Stock picking only makes sense if we expect to consistently outperform the market averages (approximated by broad index funds). Not only do we have to beat the average, we must do it by a wide enough margin to cover higher trading costs along with the opportunity cost of our time. In other words, the answer to “do we believe that our stock selection ability is significantly above average?” has to be a resounding, objectively justified “yes.”
via Ed Markovich: Why I don’t trade stocks and (probably) neither should you..
Not sure if it applies to every region of the world. My sense is that is applies globally. There is only one SV. What I am extremely sure is that it applies to Latin America: never in your wildest dreams imagine this can be replicated, never :)
Tech pundits love to place bets on where the “next Silicon Valley” might be. But to make a decent wager, first you have to consider the origins of the original. Given that life is chaotic and chance always plays a big role, I don’t think one can identify a sufficient cause for Silicon Valley. But I can cautiously discuss four necessary factors that might make another fount of innovation possible.
via The origins of Silicon Valley: Could they ever be replicated?.
Oh my god… Good luck developers :)
Great post from Ben Horovitz, and I love the retro quote from Jackson regarding Dennis “the Worm” Rodman (a classic smart bad employee):
Phil Jackson, the basketball coach who has won the most NBA championships, was once asked about his famously flakey superstar Dennis Rodman: “Since Dennis Rodman is allowed to miss practice, does this mean other star players like Michael Jordan and Scottie Pippen can miss practice too?” Jackson replied:
“Of course not. There is only room for one Dennis Rodman on this team. In fact, you really can only have a very few Dennis Rodmans in society as a whole; otherwise, we would degenerate into anarchy.”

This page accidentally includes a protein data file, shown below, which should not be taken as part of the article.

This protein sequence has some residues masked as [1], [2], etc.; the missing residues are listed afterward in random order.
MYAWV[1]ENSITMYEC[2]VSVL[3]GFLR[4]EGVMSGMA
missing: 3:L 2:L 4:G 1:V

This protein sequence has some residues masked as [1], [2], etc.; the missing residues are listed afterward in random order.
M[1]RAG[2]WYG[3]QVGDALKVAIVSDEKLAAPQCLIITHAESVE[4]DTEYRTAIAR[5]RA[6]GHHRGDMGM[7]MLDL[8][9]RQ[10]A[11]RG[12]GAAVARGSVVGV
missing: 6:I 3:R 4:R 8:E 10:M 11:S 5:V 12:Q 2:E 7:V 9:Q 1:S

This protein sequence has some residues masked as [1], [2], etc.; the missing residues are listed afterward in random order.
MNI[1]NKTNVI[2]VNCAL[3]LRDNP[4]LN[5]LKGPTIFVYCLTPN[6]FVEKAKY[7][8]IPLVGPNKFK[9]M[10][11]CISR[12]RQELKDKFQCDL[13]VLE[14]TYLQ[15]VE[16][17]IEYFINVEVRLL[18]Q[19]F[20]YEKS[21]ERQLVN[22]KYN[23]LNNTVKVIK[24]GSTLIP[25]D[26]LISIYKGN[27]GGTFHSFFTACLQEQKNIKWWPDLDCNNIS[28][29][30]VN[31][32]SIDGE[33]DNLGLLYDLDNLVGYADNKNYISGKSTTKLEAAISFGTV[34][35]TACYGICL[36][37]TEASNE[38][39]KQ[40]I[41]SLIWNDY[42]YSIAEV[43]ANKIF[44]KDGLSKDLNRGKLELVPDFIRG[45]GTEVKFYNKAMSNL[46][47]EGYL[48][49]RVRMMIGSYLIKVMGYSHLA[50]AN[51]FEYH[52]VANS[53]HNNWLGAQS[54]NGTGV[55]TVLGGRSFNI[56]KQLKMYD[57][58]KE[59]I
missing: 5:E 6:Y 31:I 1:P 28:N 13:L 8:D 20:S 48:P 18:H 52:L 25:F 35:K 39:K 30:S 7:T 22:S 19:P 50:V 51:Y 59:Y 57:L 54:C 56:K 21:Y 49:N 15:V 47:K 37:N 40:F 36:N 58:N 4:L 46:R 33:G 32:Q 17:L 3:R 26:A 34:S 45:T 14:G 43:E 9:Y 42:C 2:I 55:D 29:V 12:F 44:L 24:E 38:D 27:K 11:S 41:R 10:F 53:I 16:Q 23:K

via When Smart People Are Bad Employees — This Happened to Me — Medium.
Great blog post that builds on an original Hacker News post of an entrepreneur that failed miserably. All great points about starting a business, the statistics, how luck always help and some more stuff. Don’t read it if you are having a low week at your venture :)
Being smart and hard-working got me to seven employees. Luck took me the rest of the way.
If you read interviews with successful entrepreneurs, some will tell you that having the right people is the most important part. Others will say that a carefully planned strategy is key. Or core values. Or passion. Or the right investors. Or failing fast and pivoting. Or a commitment to doing something great. Why so many opinions? I suspect that few people appreciate the role that luck played in their success.
via Don’t Start a Company, Kid » Big Nerd Ranch Blog.
Good advice and good spreadsheets to do your own pre-Series A cap table.
A clean cap-table will make your company more attractive to VC investment. If you only have two different forms of equity (founders’ common stock and Seed Preferred), any future investor can very quickly conclude their payout in an exit. However, if there are multiple series of equity (and therefore multiple liquidity preferences, sets of voting rights, information rights, etc), that calculation becomes a whole lot messier and could be the difference between a 7-digit investment and a VC passing on you.
via How to make a cap table for pre series A companies.